Parker Hardy, as President of the Chamber of Commerce, tells of working with GBT over several years, engaged in a site search involving a variety of possible locations. Oak Ridge is in the third year of declining sales, a 5.9% actual loss is spendable dollars for Oak Ridge. It’s reasonable to assume that this development would recapture some of the sales tax leakage, and he urges Council to move forward.

Chris Wieland urges Council to slow down and re-think funding this process, pointing out the current vacant retail areas.

Ray Garrett supports the idea of subsidies or support for retail development. Although he’s not certain that the present proposal is the right one, he does ask Council to go forward with the bond resolution and do something… maybe buy the mall and lease it out at the minimum rate in order to get retail in. Another thought is to buy the property along Illinois where there used to be a sawmill, a driving range (and a dump before that).

Jim Cape points out that just a few years ago, he thought that Home Depot would be a dumb idea. He was wrong. The second critique he’s heard is that of geology, but Home Depot overcame that problem. The third concern he’s heard is the $10.5M, but this isn’t a housing development — it’s retail, generating money for schools and city services. "I think you’re voting for the future, and we need it very much."

Thomas Tucker insists that people from Solway and Hardin Valley are NOT going to come into Oak Ridge, because the traffic is too heavy (he lived in Solway for 16 years). He claims that the "real cost is $21M, not ten and a half."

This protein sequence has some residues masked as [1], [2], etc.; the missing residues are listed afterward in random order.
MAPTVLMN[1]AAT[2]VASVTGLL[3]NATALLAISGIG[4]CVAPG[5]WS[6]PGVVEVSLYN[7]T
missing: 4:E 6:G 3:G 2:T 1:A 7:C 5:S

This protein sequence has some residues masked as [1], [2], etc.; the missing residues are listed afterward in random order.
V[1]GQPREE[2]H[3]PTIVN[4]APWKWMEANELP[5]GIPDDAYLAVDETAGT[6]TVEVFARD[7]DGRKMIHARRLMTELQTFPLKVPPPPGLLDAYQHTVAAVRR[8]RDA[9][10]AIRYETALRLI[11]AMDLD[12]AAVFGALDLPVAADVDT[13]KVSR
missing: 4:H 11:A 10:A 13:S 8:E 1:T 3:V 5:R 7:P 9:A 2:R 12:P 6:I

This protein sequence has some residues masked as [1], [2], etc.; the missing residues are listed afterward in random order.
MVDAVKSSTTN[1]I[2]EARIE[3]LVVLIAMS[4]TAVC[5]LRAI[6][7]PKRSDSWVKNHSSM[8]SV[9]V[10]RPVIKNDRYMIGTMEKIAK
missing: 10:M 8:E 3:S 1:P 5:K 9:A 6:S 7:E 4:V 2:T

Elizabeth Davis says her family came here for the schools, and found what they were looking for. The growth in Oak Ridge is "heartwarming." Oak Ridge is a "little southern," moving at a slower pace. She expresses her gratitude for the Council’s work on this project, and urges them to move forward.

* * *

Bradshaw: the actual assessed property value is up 20% since 2000, and the tax rate was reduced 7 cents. We’re no longer at the top of the list in property tax rates. However, operational funding for our schools is a continuing issue, as well as the expressed dissatisfaction with our lack of shopping opportunity. Because school funding is so closely tied to sales tax revenues, our lack of retail is hurting the City and the schools. We’ve got to re-learn our shopping habits.

We’ve got to be serious and reverse this trend.